As the final draft of the new EU copyright law approaches a crucial juncture, what does it currently affect?
Earlier in February, proceedings around the long-argued EU copyright directive began to move again, after a period of prolonged negotiation.
On Wednesday (13 February), after an intense three-day talking period in Strasbourg, France, the final draft of the contentious law was approved. At this stage, it now needs the approval of EU member state governments in a meeting pegged for next week.
Following this, the European Parliament will vote on the directive in March or April of this year.
Two sides of the EU copyright coin
Many of the people lobbying in favour of the changes include certain media publishers, musicians and music rights firms, who argue that the current copyright rules end up hurting artists and publishers, and devalue creativity.
Those lobbying against the changes argue that they would pose a serious threat to free information exchange online and fair use, and throttle competition among start-ups.
While many freely admit the need for EU copyright laws to be changed (the last alteration was in 2001), two elements of the current alterations have caused some alarm. Articles 11 and 13, known colloquially as the ‘link tax’ and the ‘upload filter/meme ban’ respectively, have been criticised by the likes of Tim Berners-Lee and Wikipedia’s Jimmy Wales.
Tech firms such as Google and YouTube also lobbied against the changes, with the former arguing that they could have “a profound impact on the livelihoods of hundreds of thousands of people”.
Andrus Ansip, EU commissioner for the Digital Single Market, said of the agreement reached: “I’m satisfied but not totally happy. You won’t be able to find anyone who says, ‘Yes I’m totally happy.’ It’s a compromise.”
Article 13 progress?
While many people had worried that Article 13 would lead to the death of the meme, it looks like content uploaded for “the purpose of caricature, parody and pastiche” will be exempt, according to a leaked version of the draft.
Article 13 now says that content-sharing platforms must license copyright-protected material from the rights holders. If this is not done, or is not possible, the platform must show it made “best efforts” to obtain permission and ensure the material specified by the rights holder was not made available.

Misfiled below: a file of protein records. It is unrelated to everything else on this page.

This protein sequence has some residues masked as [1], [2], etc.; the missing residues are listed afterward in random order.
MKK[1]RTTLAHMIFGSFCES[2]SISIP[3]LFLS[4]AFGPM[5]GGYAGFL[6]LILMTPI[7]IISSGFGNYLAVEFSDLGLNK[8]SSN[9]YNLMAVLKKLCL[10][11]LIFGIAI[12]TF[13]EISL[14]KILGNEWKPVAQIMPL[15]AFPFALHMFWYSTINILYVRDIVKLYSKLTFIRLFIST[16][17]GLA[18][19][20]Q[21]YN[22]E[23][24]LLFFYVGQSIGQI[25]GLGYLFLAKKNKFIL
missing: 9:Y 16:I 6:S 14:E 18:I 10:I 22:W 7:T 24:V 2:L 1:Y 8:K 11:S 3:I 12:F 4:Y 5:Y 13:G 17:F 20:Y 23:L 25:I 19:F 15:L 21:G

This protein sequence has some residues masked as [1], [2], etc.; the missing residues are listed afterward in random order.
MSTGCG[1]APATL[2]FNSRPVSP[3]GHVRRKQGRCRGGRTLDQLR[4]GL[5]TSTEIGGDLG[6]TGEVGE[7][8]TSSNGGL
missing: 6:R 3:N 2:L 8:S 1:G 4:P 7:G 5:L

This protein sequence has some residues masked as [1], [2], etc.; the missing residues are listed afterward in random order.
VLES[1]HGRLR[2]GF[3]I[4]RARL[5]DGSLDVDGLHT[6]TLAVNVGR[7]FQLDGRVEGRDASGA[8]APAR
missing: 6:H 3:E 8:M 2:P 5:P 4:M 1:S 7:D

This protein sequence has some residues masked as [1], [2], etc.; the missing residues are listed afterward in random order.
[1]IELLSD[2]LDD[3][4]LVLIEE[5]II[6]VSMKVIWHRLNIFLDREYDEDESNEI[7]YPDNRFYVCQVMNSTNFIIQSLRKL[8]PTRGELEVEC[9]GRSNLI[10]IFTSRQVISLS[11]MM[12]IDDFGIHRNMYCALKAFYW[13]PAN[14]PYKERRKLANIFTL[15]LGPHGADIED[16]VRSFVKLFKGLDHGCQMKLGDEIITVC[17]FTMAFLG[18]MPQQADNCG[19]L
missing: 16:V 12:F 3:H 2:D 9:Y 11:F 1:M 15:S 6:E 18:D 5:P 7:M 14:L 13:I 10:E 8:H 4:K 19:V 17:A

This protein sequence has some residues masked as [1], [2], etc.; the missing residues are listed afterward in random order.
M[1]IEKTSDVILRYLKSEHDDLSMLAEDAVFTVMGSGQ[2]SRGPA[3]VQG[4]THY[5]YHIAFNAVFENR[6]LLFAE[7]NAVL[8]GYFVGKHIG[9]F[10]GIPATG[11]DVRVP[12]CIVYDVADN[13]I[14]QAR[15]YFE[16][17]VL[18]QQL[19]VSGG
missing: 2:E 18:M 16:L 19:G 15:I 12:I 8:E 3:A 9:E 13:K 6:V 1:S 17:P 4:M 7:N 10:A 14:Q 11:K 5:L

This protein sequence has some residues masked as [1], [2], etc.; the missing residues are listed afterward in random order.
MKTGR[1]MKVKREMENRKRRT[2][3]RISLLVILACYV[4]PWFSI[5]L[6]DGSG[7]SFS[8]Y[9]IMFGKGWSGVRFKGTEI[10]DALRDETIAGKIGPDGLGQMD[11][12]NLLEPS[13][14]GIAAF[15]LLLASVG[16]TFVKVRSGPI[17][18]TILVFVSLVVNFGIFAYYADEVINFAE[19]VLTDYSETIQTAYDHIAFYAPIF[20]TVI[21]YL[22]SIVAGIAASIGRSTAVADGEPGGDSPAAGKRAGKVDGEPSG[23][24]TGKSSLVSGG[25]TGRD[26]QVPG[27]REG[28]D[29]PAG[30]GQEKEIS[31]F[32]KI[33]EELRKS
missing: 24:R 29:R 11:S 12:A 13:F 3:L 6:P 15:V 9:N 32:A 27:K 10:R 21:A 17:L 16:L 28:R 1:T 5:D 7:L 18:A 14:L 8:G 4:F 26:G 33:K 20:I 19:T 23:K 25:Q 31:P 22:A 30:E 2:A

Platforms also need to act quickly to remove content that infringes on the rules. As Siliconrepublic.com previously reported, exemptions apply to services with fewer than 5m unique monthly visitors and earning less than €10m a year, until they have been in business for three years. Other exempt bodies include non-profit encyclopaedias, but the vague definition of ‘non-profit’ in the draft agreement has people raising eyebrows.
Julia Reda, MEP and outspoken critic of the EU copyright changes, said it will be an “impossible feat” for platforms to purchase licences for anything a user may upload. Others are also worried about the accuracy of algorithms, which may take down content in error.
The Electronic Frontier Foundation (EFF) warned: “Filters will subject all communications of every European to interception and arbitrary censorship if a black-box algorithm decides their text, pictures, sounds or videos are a match for a known copyrighted work.”
Abby Vollmer of open source resource GitHub said “people who use the internet to write, research or work together to build something in countless other contexts stand to lose when snippets of texts come with a price tag and when uploaded content might be unfairly censored”, adding: “So it’s not surprising that these two articles have been so controversial throughout the negotiations.”
What about the link tax?
Article 11, or the link tax, will be open to interpretation by the member states in the EU, which will likely raise the risk of rights holders and platforms alike taking legal action against countries to obtain clarity around what constitutes a “snippet”, which would need to be licensed.
German MEP Axel Voss urged the European publishing industry to group together and come to an agreement with Google around collective licences to create commonality.
Down to the wire
Kathy Berry, professional support lawyer at Linklaters, said: “The copyright directive has been several years in the making, forming a central part of the EU’s Digital Single Market Strategy, which it launched in 2015. It has proved to be one of the most controversial pieces of EU IP legislation in recent history. However, we’re not surprised that an overall compromise has now been reached.
“EU lawmakers have been under very significant pressure to find a compromise in time to adopt the directive in the current legislative term – and before the parliamentary elections in May. If they had missed this opportunity, the directive would likely have been shelved for the foreseeable future and all bets would have been off.”
If the law is passed within the next few weeks, national governments within the EU will have a two-year period to implement the changes it calls for. As the EU elections approach, we may have to wait and see if the public make this a political issue with their MEPs when it comes down to the wire.
Cory Doctorow of EFF wrote: “These elections are critical. The members of the European Parliament are going to be fighting an election right after voting on this directive, which is already the most unpopular legislative effort in European history, and that’s before the public gets wind of these latest changes.”